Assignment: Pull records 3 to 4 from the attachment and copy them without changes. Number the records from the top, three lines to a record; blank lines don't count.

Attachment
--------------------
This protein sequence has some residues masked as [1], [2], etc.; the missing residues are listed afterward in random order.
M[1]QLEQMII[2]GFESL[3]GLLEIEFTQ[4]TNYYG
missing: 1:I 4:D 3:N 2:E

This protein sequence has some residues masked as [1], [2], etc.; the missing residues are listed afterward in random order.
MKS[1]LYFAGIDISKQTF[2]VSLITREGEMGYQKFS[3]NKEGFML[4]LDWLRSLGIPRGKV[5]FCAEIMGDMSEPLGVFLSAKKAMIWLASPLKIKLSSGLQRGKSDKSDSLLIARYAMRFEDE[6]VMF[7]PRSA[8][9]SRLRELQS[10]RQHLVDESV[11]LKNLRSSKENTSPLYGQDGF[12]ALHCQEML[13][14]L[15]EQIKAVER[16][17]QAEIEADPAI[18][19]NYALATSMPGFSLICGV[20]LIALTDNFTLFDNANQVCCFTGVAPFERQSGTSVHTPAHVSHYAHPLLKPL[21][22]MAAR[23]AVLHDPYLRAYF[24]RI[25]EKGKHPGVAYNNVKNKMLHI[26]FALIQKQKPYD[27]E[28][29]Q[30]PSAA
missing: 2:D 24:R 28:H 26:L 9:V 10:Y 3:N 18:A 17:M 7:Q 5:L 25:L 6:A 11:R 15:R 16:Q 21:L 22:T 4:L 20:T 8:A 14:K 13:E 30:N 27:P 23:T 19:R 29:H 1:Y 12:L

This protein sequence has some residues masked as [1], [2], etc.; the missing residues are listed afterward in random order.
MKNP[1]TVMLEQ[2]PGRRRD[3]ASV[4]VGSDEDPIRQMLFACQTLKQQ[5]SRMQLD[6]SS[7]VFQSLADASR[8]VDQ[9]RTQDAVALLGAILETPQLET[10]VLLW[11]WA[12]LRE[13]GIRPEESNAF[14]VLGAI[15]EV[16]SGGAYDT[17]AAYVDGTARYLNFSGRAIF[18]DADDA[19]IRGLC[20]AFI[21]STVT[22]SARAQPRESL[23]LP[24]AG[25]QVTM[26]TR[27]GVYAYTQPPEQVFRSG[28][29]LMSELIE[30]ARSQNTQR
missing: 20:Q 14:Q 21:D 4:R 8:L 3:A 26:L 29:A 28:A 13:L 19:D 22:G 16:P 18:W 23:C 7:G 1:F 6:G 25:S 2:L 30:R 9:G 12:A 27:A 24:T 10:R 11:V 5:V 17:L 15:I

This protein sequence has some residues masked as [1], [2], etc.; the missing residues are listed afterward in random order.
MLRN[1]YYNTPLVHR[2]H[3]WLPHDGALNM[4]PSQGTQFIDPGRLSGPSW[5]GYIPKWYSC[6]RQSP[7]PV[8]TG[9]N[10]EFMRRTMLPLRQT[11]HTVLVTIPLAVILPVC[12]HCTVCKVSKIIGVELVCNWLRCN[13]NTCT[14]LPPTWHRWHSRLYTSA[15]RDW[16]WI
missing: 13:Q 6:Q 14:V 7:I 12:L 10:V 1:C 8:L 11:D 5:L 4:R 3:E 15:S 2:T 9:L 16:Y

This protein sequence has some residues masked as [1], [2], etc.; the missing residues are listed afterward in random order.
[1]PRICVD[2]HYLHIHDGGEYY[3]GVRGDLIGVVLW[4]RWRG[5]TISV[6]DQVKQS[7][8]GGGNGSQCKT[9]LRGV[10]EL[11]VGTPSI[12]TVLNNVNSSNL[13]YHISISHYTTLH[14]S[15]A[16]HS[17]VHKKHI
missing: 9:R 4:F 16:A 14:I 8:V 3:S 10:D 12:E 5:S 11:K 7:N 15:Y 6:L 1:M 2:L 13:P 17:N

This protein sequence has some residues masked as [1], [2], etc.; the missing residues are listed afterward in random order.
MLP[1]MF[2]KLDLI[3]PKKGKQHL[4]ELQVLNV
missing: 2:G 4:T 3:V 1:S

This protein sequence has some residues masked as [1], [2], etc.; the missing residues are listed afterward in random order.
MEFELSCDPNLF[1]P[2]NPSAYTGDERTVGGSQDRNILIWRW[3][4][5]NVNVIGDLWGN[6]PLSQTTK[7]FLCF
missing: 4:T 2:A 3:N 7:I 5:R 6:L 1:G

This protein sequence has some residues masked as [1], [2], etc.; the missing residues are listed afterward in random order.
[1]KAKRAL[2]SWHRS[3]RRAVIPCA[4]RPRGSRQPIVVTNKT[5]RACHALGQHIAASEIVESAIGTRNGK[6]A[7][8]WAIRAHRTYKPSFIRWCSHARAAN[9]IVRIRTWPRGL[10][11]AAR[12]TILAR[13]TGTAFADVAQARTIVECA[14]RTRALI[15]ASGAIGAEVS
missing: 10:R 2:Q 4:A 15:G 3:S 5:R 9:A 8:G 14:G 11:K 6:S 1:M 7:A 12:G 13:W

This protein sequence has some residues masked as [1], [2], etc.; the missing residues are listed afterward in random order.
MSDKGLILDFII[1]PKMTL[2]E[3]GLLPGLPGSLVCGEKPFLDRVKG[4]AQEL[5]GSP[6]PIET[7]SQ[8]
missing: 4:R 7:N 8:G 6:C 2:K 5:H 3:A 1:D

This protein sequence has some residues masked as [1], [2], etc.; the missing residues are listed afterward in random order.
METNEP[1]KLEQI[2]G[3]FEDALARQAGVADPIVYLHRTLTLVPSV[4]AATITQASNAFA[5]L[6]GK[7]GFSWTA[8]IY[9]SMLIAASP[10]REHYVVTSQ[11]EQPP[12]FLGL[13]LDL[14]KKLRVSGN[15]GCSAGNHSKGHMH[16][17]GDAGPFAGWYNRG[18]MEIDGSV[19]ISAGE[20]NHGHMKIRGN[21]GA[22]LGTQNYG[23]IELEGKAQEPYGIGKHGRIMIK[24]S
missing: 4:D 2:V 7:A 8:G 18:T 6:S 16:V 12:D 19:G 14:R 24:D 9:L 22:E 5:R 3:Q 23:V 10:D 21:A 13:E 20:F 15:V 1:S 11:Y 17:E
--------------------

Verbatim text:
This protein sequence has some residues masked as [1], [2], etc.; the missing residues are listed afterward in random order.
MKNP[1]TVMLEQ[2]PGRRRD[3]ASV[4]VGSDEDPIRQMLFACQTLKQQ[5]SRMQLD[6]SS[7]VFQSLADASR[8]VDQ[9]RTQDAVALLGAILETPQLET[10]VLLW[11]WA[12]LRE[13]GIRPEESNAF[14]VLGAI[15]EV[16]SGGAYDT[17]AAYVDGTARYLNFSGRAIF[18]DADDA[19]IRGLC[20]AFI[21]STVT[22]SARAQPRESL[23]LP[24]AG[25]QVTM[26]TR[27]GVYAYTQPPEQVFRSG[28][29]LMSELIE[30]ARSQNTQR
missing: 20:Q 14:Q 21:D 4:R 8:L 3:A 26:L 29:A 28:A 13:L 19:D 22:G 16:P 18:W 23:C 7:G 1:F 6:G 25:S 2:L 30:R 9:G 12:A 27:A 24:T 10:R 11:V 5:V 17:L 15:I

This protein sequence has some residues masked as [1], [2], etc.; the missing residues are listed afterward in random order.
MLRN[1]YYNTPLVHR[2]H[3]WLPHDGALNM[4]PSQGTQFIDPGRLSGPSW[5]GYIPKWYSC[6]RQSP[7]PV[8]TG[9]N[10]EFMRRTMLPLRQT[11]HTVLVTIPLAVILPVC[12]HCTVCKVSKIIGVELVCNWLRCN[13]NTCT[14]LPPTWHRWHSRLYTSA[15]RDW[16]WI
missing: 13:Q 6:Q 14:V 7:I 12:L 10:V 1:C 8:L 11:D 5:L 4:R 3:E 15:S 2:T 9:L 16:Y